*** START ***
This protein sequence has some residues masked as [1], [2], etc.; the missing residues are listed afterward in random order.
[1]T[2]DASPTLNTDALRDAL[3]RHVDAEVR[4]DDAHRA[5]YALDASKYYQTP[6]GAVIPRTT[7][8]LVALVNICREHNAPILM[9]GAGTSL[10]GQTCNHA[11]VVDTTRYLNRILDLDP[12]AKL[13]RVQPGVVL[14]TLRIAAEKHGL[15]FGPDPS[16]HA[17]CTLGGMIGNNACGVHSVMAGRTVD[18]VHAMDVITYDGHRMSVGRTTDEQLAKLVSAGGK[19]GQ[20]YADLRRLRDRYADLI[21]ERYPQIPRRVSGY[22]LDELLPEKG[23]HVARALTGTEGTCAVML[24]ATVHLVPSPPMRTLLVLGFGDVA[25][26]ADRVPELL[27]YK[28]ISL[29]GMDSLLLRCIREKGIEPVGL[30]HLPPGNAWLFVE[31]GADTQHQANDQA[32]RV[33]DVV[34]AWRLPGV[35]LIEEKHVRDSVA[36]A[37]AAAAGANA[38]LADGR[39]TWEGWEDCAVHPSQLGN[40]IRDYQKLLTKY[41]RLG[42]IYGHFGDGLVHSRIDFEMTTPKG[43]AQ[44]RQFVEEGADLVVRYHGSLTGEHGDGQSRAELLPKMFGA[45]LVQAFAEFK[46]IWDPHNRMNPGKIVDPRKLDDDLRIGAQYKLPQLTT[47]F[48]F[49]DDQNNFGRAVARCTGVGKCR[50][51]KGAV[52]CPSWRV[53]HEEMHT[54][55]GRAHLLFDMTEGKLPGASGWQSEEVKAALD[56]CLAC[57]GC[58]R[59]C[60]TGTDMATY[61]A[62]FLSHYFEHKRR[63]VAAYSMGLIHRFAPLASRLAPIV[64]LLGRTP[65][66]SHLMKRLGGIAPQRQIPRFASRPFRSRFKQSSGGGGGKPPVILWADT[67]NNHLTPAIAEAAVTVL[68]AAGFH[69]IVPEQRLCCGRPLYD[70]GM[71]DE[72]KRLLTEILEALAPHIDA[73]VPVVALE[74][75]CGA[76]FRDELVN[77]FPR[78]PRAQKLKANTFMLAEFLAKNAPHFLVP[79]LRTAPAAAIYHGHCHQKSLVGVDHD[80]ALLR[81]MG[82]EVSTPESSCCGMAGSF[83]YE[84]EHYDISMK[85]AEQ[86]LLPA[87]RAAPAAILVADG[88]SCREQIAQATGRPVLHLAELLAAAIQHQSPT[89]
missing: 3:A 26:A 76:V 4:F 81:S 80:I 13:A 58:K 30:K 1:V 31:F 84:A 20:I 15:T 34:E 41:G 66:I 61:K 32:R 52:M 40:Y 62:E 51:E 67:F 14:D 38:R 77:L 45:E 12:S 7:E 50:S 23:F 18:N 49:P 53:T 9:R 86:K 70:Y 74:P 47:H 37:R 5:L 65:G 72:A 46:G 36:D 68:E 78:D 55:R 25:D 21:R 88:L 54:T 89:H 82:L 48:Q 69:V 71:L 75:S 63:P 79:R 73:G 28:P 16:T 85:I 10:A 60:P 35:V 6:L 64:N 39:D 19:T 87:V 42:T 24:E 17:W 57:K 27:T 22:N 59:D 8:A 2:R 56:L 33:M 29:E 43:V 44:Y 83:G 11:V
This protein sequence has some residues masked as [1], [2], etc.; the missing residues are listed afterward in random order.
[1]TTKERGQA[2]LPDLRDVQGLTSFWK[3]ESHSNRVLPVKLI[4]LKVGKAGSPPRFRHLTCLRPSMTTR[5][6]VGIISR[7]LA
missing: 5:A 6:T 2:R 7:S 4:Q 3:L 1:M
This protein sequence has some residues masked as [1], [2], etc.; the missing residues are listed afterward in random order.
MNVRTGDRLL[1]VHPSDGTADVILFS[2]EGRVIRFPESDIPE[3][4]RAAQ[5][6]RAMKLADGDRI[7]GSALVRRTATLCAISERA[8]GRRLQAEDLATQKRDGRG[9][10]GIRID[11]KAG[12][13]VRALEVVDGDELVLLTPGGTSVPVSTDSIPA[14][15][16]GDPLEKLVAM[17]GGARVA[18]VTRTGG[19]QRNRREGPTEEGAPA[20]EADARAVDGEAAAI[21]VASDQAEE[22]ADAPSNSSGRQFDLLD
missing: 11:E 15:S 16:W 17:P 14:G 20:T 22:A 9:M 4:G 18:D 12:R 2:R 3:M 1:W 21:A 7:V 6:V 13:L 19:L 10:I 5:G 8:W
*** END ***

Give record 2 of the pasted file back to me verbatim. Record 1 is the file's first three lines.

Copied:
This protein sequence has some residues masked as [1], [2], etc.; the missing residues are listed afterward in random order.
[1]TTKERGQA[2]LPDLRDVQGLTSFWK[3]ESHSNRVLPVKLI[4]LKVGKAGSPPRFRHLTCLRPSMTTR[5][6]VGIISR[7]LA
missing: 5:A 6:T 2:R 7:S 4:Q 3:L 1:M